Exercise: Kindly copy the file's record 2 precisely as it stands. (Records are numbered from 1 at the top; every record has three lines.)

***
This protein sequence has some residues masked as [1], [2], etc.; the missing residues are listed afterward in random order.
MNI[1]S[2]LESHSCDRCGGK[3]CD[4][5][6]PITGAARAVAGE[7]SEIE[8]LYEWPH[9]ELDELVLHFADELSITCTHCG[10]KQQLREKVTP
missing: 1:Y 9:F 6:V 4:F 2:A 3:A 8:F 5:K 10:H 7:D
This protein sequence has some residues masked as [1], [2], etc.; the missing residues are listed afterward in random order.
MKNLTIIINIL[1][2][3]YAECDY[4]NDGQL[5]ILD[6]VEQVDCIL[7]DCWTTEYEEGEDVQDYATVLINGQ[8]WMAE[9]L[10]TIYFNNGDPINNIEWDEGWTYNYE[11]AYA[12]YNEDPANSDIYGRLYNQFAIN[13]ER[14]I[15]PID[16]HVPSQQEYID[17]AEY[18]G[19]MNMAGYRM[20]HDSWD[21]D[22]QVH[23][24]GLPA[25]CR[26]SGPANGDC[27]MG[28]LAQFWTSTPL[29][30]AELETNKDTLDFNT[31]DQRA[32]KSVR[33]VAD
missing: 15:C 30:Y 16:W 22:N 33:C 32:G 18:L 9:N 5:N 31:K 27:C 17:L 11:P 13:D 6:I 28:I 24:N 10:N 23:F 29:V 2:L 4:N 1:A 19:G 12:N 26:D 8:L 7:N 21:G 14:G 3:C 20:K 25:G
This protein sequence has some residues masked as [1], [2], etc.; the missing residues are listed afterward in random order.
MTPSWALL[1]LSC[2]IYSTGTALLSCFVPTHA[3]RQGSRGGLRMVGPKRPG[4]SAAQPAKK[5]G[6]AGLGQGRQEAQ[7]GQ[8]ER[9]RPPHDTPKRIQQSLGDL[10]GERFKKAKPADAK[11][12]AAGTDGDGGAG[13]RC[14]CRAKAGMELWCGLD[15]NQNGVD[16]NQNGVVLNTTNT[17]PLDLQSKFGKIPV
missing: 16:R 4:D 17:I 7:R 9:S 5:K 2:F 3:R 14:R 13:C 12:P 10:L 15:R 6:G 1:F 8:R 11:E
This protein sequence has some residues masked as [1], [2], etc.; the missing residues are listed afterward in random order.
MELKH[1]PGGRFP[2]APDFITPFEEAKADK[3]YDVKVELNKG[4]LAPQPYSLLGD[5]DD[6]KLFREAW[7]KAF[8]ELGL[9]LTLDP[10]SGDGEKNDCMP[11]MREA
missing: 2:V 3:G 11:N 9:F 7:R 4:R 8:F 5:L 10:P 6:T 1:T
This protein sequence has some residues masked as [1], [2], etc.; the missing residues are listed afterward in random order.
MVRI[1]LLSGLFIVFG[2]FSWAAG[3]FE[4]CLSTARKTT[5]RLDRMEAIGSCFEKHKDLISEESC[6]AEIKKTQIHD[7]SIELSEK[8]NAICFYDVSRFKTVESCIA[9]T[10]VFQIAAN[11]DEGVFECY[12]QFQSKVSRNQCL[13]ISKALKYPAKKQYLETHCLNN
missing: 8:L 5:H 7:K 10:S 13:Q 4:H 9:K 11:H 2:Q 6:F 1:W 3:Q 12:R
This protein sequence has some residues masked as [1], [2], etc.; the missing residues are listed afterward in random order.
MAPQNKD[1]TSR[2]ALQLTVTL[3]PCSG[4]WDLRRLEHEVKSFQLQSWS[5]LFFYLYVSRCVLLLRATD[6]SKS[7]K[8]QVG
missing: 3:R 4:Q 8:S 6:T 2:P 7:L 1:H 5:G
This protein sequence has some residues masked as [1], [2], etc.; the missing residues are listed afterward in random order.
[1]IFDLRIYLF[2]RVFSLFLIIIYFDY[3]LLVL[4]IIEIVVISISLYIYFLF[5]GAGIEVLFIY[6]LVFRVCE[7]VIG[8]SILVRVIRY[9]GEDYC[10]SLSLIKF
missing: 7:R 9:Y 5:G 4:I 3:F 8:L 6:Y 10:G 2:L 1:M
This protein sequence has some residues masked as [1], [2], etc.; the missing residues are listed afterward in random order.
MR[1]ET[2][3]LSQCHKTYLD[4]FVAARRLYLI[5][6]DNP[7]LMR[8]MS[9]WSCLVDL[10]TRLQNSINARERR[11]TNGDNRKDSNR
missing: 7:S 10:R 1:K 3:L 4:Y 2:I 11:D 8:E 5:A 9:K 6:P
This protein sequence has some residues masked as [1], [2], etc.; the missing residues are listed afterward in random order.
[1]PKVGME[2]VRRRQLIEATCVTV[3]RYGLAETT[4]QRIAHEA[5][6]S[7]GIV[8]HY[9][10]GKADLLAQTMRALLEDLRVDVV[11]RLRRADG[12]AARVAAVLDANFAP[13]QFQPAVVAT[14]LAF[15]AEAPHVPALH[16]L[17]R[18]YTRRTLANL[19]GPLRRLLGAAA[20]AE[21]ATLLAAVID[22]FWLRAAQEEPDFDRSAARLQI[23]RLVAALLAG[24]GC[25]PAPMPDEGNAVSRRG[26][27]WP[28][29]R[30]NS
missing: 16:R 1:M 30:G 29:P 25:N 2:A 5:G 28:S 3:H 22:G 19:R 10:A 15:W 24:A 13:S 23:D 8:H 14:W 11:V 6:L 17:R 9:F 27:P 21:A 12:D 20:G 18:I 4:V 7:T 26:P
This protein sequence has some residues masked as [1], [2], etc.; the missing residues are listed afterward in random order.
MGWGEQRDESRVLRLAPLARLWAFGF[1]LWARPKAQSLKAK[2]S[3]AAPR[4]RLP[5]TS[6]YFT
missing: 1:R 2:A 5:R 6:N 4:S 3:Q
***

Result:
This protein sequence has some residues masked as [1], [2], etc.; the missing residues are listed afterward in random order.
MKNLTIIINIL[1][2][3]YAECDY[4]NDGQL[5]ILD[6]VEQVDCIL[7]DCWTTEYEEGEDVQDYATVLINGQ[8]WMAE[9]L[10]TIYFNNGDPINNIEWDEGWTYNYE[11]AYA[12]YNEDPANSDIYGRLYNQFAIN[13]ER[14]I[15]PID[16]HVPSQQEYID[17]AEY[18]G[19]MNMAGYRM[20]HDSWD[21]D[22]QVH[23][24]GLPA[25]CR[26]SGPANGDC[27]MG[28]LAQFWTSTPL[29][30]AELETNKDTLDFNT[31]DQRA[32]KSVR[33]VAD
missing: 15:C 30:Y 16:W 22:N 33:C 32:G 18:L 9:N 5:N 31:K 27:C 17:L 11:P 13:D 6:I 28:I 24:N 10:N 23:F 29:V 2:L 4:N 1:A 19:G 12:N 26:D 8:L 7:N 21:G 14:G 3:C 20:K 25:G